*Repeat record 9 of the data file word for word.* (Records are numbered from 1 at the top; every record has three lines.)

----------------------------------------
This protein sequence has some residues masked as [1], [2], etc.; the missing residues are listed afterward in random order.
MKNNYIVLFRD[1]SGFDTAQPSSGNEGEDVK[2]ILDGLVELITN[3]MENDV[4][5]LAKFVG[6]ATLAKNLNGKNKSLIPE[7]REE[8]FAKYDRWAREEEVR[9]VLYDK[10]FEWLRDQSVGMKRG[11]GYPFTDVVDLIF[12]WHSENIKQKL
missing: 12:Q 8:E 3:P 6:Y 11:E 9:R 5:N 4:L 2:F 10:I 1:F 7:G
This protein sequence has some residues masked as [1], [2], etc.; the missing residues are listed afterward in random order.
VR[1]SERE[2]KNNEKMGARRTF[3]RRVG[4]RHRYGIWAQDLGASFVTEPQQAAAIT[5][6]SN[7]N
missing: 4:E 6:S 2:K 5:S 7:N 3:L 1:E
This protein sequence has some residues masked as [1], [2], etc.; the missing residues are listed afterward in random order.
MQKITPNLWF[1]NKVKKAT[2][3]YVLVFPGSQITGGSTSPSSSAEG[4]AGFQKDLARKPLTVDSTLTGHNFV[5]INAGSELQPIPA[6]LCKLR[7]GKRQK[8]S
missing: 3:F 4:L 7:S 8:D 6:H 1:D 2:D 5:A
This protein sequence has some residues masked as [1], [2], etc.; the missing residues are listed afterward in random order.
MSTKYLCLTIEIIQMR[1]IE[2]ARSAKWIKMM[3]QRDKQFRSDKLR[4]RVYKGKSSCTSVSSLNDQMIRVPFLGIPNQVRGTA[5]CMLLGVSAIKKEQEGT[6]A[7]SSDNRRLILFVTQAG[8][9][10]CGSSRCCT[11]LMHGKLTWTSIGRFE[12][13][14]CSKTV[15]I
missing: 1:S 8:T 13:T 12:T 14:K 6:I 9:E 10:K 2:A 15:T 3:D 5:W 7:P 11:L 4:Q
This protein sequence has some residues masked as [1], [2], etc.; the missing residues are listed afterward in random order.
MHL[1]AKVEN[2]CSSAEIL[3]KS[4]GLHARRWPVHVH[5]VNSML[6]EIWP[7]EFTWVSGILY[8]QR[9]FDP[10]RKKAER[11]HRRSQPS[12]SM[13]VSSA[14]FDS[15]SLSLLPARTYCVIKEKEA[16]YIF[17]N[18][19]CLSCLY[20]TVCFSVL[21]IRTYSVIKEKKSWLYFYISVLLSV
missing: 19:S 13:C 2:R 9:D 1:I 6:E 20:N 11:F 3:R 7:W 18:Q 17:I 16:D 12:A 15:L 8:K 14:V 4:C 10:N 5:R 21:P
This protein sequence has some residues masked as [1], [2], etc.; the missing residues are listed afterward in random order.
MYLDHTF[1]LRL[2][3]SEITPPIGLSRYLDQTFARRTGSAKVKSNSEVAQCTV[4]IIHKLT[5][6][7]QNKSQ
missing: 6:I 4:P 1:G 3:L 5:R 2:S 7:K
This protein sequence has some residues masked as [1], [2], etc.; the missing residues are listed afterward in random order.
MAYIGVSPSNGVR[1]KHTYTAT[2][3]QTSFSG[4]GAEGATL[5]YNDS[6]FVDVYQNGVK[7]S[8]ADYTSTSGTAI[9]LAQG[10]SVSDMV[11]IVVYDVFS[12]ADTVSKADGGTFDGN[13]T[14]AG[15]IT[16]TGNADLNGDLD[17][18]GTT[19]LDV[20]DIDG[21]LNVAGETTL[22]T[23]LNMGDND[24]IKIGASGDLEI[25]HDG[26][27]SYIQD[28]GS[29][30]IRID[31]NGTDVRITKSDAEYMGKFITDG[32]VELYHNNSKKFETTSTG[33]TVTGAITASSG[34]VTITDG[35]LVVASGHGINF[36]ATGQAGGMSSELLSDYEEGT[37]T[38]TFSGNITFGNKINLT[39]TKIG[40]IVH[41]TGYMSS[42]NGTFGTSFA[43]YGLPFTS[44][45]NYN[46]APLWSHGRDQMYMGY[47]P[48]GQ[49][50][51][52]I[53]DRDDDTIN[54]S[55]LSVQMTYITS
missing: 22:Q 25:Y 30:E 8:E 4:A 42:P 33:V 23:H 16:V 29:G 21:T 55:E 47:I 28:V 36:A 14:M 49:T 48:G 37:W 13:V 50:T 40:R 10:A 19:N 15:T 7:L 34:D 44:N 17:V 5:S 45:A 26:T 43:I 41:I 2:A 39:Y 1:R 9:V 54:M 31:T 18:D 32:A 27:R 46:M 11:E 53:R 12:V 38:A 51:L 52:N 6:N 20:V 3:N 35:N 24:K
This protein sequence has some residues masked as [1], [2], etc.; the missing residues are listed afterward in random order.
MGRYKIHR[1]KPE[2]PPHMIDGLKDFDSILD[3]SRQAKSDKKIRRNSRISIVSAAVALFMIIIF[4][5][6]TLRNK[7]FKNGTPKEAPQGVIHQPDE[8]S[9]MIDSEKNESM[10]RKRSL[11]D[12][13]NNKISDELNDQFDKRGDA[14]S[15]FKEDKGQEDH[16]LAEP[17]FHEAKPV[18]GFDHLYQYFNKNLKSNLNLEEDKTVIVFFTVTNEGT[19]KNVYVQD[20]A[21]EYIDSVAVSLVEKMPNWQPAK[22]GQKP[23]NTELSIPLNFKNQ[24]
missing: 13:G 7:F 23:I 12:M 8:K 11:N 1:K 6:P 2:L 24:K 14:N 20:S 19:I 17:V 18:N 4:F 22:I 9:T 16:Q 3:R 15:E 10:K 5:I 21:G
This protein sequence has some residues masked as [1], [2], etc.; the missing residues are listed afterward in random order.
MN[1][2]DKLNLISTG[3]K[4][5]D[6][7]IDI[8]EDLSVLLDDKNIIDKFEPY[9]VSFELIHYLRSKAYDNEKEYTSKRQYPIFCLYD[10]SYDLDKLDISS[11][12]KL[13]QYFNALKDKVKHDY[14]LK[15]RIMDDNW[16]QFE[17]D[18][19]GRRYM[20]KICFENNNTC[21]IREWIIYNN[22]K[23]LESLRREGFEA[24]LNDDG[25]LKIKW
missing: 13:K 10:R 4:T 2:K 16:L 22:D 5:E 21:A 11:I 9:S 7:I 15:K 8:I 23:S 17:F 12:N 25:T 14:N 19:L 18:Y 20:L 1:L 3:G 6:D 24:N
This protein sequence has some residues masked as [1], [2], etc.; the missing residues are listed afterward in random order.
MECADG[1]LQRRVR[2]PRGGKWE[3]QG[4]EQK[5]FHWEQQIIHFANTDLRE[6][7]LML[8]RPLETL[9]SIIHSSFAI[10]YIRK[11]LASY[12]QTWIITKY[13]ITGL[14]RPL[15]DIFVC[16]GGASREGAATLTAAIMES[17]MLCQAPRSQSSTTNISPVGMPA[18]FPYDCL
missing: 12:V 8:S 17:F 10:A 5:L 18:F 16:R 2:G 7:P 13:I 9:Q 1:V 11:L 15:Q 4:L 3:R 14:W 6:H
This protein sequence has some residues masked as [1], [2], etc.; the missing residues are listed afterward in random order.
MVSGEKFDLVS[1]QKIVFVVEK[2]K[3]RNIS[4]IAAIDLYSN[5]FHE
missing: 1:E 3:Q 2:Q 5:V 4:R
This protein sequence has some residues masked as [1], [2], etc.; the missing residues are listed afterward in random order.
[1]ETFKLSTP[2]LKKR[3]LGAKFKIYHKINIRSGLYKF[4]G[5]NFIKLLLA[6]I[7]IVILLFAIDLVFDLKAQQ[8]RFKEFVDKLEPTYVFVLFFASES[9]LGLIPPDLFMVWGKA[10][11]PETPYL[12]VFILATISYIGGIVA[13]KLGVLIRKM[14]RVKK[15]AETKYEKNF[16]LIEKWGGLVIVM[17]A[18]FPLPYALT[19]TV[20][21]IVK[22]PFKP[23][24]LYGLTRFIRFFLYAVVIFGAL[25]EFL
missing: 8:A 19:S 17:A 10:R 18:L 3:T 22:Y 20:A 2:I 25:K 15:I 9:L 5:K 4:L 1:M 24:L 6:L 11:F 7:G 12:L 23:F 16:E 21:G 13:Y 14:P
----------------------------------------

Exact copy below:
This protein sequence has some residues masked as [1], [2], etc.; the missing residues are listed afterward in random order.
MN[1][2]DKLNLISTG[3]K[4][5]D[6][7]IDI[8]EDLSVLLDDKNIIDKFEPY[9]VSFELIHYLRSKAYDNEKEYTSKRQYPIFCLYD[10]SYDLDKLDISS[11][12]KL[13]QYFNALKDKVKHDY[14]LK[15]RIMDDNW[16]QFE[17]D[18][19]GRRYM[20]KICFENNNTC[21]IREWIIYNN[22]K[23]LESLRREGFEA[24]LNDDG[25]LKIKW
missing: 13:K 10:R 4:T 2:K 16:L 22:D 5:E 21:A 11:I 9:S 7:I 15:K 8:I 23:S 17:F 12:N 25:T 14:N 19:L 18:Y 20:L 1:L 3:G 6:D 24:N